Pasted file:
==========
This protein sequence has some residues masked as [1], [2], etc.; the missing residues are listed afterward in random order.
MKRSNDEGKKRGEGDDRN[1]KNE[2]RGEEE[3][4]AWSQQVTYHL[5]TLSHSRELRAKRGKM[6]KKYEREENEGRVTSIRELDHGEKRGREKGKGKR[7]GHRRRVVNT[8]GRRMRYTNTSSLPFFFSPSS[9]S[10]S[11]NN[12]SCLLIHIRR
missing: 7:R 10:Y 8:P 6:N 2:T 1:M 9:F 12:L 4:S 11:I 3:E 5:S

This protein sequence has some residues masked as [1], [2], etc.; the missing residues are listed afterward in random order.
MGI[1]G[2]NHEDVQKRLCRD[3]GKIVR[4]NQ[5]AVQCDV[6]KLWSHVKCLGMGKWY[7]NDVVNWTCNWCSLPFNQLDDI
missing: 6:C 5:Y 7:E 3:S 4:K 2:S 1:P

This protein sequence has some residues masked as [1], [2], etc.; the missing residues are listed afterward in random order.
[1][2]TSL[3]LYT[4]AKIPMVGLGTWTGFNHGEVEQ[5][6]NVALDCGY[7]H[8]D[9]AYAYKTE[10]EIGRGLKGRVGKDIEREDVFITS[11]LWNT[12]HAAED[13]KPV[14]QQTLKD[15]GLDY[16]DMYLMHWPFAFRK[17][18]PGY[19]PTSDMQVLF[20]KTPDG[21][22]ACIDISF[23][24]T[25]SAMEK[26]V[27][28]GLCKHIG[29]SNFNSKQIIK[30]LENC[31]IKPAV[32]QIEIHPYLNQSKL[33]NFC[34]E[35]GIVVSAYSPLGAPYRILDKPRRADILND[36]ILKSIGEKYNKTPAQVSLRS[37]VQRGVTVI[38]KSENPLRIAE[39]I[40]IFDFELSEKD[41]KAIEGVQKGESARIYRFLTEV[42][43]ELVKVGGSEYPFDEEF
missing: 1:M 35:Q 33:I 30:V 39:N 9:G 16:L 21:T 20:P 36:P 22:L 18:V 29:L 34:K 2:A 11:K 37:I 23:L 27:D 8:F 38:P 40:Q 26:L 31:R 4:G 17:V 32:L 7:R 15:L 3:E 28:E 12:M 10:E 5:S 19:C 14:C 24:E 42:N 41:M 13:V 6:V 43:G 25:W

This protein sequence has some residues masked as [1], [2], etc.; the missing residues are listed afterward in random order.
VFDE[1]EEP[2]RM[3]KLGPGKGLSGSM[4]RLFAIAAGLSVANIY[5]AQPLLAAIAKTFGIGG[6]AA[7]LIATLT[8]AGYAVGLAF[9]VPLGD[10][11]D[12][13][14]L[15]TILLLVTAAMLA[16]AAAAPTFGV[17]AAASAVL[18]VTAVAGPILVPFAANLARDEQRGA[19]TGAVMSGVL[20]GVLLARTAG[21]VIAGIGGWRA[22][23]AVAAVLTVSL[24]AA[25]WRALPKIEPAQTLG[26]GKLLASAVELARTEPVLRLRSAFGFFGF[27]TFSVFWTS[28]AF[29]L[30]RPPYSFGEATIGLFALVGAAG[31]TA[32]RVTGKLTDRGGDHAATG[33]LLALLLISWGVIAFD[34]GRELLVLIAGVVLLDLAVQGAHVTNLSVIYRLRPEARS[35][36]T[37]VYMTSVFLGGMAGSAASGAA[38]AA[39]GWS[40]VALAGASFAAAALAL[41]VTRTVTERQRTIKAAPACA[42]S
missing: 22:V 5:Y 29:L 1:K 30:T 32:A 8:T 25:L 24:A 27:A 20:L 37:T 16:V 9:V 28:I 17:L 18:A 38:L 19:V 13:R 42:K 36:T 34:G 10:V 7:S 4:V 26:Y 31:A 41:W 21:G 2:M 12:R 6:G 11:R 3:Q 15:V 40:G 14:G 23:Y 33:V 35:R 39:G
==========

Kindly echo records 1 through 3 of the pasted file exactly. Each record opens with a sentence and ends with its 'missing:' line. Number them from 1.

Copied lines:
This protein sequence has some residues masked as [1], [2], etc.; the missing residues are listed afterward in random order.
MKRSNDEGKKRGEGDDRN[1]KNE[2]RGEEE[3][4]AWSQQVTYHL[5]TLSHSRELRAKRGKM[6]KKYEREENEGRVTSIRELDHGEKRGREKGKGKR[7]GHRRRVVNT[8]GRRMRYTNTSSLPFFFSPSS[9]S[10]S[11]NN[12]SCLLIHIRR
missing: 7:R 10:Y 8:P 6:N 2:T 1:M 9:F 12:L 4:S 11:I 3:E 5:S

This protein sequence has some residues masked as [1], [2], etc.; the missing residues are listed afterward in random order.
MGI[1]G[2]NHEDVQKRLCRD[3]GKIVR[4]NQ[5]AVQCDV[6]KLWSHVKCLGMGKWY[7]NDVVNWTCNWCSLPFNQLDDI
missing: 6:C 5:Y 7:E 3:S 4:K 2:S 1:P

This protein sequence has some residues masked as [1], [2], etc.; the missing residues are listed afterward in random order.
[1][2]TSL[3]LYT[4]AKIPMVGLGTWTGFNHGEVEQ[5][6]NVALDCGY[7]H[8]D[9]AYAYKTE[10]EIGRGLKGRVGKDIEREDVFITS[11]LWNT[12]HAAED[13]KPV[14]QQTLKD[15]GLDY[16]DMYLMHWPFAFRK[17][18]PGY[19]PTSDMQVLF[20]KTPDG[21][22]ACIDISF[23][24]T[25]SAMEK[26]V[27][28]GLCKHIG[29]SNFNSKQIIK[30]LENC[31]IKPAV[32]QIEIHPYLNQSKL[33]NFC[34]E[35]GIVVSAYSPLGAPYRILDKPRRADILND[36]ILKSIGEKYNKTPAQVSLRS[37]VQRGVTVI[38]KSENPLRIAE[39]I[40]IFDFELSEKD[41]KAIEGVQKGESARIYRFLTEV[42][43]ELVKVGGSEYPFDEEF
missing: 1:M 35:Q 33:I 30:V 39:N 9:G 16:L 21:T 20:P 36:P 22:L 18:V 29:L 34:K 2:A 11:K 37:I 23:L 27:D 8:F 38:P 40:Q 26:L 31:R 4:G 17:V 32:L 7:R 15:L 3:E 28:E 12:M 10:E 5:S 19:C 14:C 24:E 42:N 41:M 13:V 6:V 43:G 25:W